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To Hibernate or Not To Hibernate…

Written by Alvin Hew
SIS Group of Schools, Board Director

Why You Need To Continue Distance Learning

Despite massive actions by governments, a growing number of vaccinated Indonesian citizens and large social distancing measures implemented around the world, the Covid-19 pandemic seems to be dragging on. While vaccines have given us hope, cases of the Delta and other new variants continue to grow at exponential rates and it would seem the world will not see the end of this pandemic until many more people are fully vaccinated. In the last week of June and early July 2021 the South Asian region and Indonesia, in particular, has been hit hard.

This has important implications for your child’s education. We all want children to go back to school and think of distance learning, digital learning, online learning or home-based learning as a unique period but now a distant memory! The reality is that distance learning is likely to be with us for some time. This is indeed the case for many universities that we know of in Canada as well as some universities in America and Europe. Things will not be that different for K-12 schools. Working together with local authorities, we at SIS Group of Schools – for the safety of our students, faculty and staff – will be starting our 2021-2022 school year online.

We have worked incredibly hard to make sure all of our staff and teachers are fully vaccinated, and have even begun hosting vaccine drives for our over-12-year-olds and even the public at large. If conditions are right, we can potentially move to a hybrid learning environment in semester 2.

Faced with this prospect, we understand that some parents are now thinking about continuing to “hibernate” their children from school. This is especially so for parents with young children going to nursery school and kindergarten.

While it may seem like a practical idea and one that is harmless, data and research shows that hibernating children, especially for long periods, and keeping them away from school is not in your child’s best interest. In fact it has vastly negative consequences…in the short term and in the long term.

Missing school for a term or semester can mean a child can be considered “chronically absent”. Dr. Robert Belfanz, a research scientist at the Center for Social Organization of Schools at Johns Hopkins University says that,

“Chronic absences keep children from getting the consistent instruction they need to build on basic skills in the short term. For kids with learning and thinking differences: frequent absences not only mean less instruction, but also missed opportunities for intervention, for reteaching and enrichment.”

One in six children who were chronically absent in both kindergarten and first grade were proficient readers by the end of third grade.

He goes on further to note that missing school in the early years can have a “Snowball Effect” in the medium term as it will set children up to fall behind in the fundamental reading skills they need in order to move on to more complicated work. A California study showed that only one in six children who were chronically absent in both kindergarten and first grade were proficient readers by the end of third grade.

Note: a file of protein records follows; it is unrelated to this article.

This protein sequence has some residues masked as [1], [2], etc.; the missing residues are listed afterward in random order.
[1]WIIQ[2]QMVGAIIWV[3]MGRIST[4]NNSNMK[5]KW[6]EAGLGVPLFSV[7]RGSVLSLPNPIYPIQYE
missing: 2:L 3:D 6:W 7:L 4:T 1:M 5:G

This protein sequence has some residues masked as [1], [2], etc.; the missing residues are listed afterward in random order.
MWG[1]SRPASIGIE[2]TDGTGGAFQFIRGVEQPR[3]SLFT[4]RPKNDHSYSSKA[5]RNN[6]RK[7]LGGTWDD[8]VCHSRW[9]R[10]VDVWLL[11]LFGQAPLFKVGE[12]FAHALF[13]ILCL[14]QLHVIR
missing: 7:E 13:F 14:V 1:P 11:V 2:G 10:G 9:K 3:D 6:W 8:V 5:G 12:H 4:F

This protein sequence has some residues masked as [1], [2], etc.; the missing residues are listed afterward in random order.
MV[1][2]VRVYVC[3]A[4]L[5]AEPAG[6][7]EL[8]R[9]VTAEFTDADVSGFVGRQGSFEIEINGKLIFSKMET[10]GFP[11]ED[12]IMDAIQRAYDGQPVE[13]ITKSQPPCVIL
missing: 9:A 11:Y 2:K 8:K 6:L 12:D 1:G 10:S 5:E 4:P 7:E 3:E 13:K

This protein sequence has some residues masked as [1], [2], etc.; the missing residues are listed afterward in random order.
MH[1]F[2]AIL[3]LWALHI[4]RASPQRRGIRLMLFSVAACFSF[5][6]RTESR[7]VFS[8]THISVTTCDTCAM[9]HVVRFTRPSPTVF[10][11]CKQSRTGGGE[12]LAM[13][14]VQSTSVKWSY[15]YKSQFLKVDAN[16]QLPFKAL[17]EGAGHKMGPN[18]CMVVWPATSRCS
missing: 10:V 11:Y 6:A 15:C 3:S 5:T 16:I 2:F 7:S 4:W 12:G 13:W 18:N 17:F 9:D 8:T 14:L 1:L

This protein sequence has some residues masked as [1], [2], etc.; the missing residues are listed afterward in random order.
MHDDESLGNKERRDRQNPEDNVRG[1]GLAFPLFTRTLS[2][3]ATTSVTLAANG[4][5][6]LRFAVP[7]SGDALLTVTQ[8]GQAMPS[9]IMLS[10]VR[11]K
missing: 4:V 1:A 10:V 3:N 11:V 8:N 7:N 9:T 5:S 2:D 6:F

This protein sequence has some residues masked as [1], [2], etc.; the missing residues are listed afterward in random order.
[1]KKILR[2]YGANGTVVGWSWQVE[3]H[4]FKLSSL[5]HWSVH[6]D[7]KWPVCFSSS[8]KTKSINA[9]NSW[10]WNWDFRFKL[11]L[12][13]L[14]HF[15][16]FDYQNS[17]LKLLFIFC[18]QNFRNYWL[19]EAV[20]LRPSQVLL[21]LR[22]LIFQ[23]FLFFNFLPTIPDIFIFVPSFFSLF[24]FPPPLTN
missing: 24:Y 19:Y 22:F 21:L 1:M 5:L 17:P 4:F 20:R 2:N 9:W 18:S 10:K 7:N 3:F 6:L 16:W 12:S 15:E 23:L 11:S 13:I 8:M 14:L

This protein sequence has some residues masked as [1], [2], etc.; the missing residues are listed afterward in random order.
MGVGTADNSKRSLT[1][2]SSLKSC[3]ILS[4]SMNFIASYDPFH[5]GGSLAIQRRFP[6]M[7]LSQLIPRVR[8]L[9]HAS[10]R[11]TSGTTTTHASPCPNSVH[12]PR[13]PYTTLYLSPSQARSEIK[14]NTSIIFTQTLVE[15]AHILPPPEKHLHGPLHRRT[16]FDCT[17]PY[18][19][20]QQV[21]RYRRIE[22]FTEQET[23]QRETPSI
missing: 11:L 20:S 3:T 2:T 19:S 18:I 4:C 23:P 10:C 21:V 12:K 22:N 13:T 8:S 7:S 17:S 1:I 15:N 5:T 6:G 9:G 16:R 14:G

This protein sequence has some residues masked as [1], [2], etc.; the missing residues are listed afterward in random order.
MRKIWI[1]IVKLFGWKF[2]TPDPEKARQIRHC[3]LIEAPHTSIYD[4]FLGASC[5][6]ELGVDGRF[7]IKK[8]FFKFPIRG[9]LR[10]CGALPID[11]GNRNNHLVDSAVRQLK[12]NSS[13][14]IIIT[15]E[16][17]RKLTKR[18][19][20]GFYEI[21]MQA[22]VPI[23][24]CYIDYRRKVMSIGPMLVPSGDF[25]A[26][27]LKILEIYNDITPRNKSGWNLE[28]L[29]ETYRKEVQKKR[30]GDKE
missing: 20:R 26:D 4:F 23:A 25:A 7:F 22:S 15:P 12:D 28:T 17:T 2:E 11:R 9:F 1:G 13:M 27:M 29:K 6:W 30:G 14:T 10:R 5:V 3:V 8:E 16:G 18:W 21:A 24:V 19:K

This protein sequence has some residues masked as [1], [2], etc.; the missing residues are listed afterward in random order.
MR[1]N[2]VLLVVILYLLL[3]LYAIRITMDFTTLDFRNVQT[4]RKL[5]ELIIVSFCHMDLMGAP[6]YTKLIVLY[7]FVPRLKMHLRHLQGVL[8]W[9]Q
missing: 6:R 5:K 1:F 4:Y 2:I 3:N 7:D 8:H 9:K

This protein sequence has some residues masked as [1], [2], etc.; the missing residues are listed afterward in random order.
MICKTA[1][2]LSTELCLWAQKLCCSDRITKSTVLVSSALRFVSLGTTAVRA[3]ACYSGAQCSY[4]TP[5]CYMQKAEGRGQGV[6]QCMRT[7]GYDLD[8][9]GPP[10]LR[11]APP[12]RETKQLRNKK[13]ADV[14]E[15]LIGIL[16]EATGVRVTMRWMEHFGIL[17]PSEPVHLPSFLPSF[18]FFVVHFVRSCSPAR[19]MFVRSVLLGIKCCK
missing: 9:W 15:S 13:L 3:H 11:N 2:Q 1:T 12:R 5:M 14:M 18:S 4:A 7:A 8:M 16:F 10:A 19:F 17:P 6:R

In the long term, hibernation can lead to a bad habit because research shows that kids who are allowed to miss school when they’re young are more likely to skip school when they’re older. And this can lead to other consequences. Dr. Belfanz further shared that being chronically absent affects high school graduation rates and the chances for success in college. He quotes a Rhode Island study that shows only 11 percent of high school students with chronic absences made it to their second year of college.

Staying engaged with other students is key to personal development – even if it’s via Zoom and Virtual Reality (VR).

Maintaining the engagement of children, particularly young secondary school students is critical. Going to school is not only about learning math and science, but also about social relationships and peer-to-peer interactions. It is about learning to be a citizen and developing social skills. The whole world is learning how to continue on via Zoom and we are very proud of our new adoption of Virtual Reality (VR) and the development of a virtual play area called the Moon Base using the AltSpaceVR platform. – why would you deprive your child of both the continuation of their academic path and the socialisation available now using digital tools?

So…to hibernate or not to hibernate, we think the answer is clear. Parents need to keep their children in school even if school starts online so children have the best short term, medium term and long term results academically, as well as continue to develop socially.

Supporting Articles:

1 Chronic Absenteeism: Dr. Robert Belfanz, John Hopkins, Interview

2 UNESCO Report: Adverse Effects of School Closures

3 World Bank Blog: Educational Challenges and Opportunities of the Coronavirus (Covid-19) Pandemic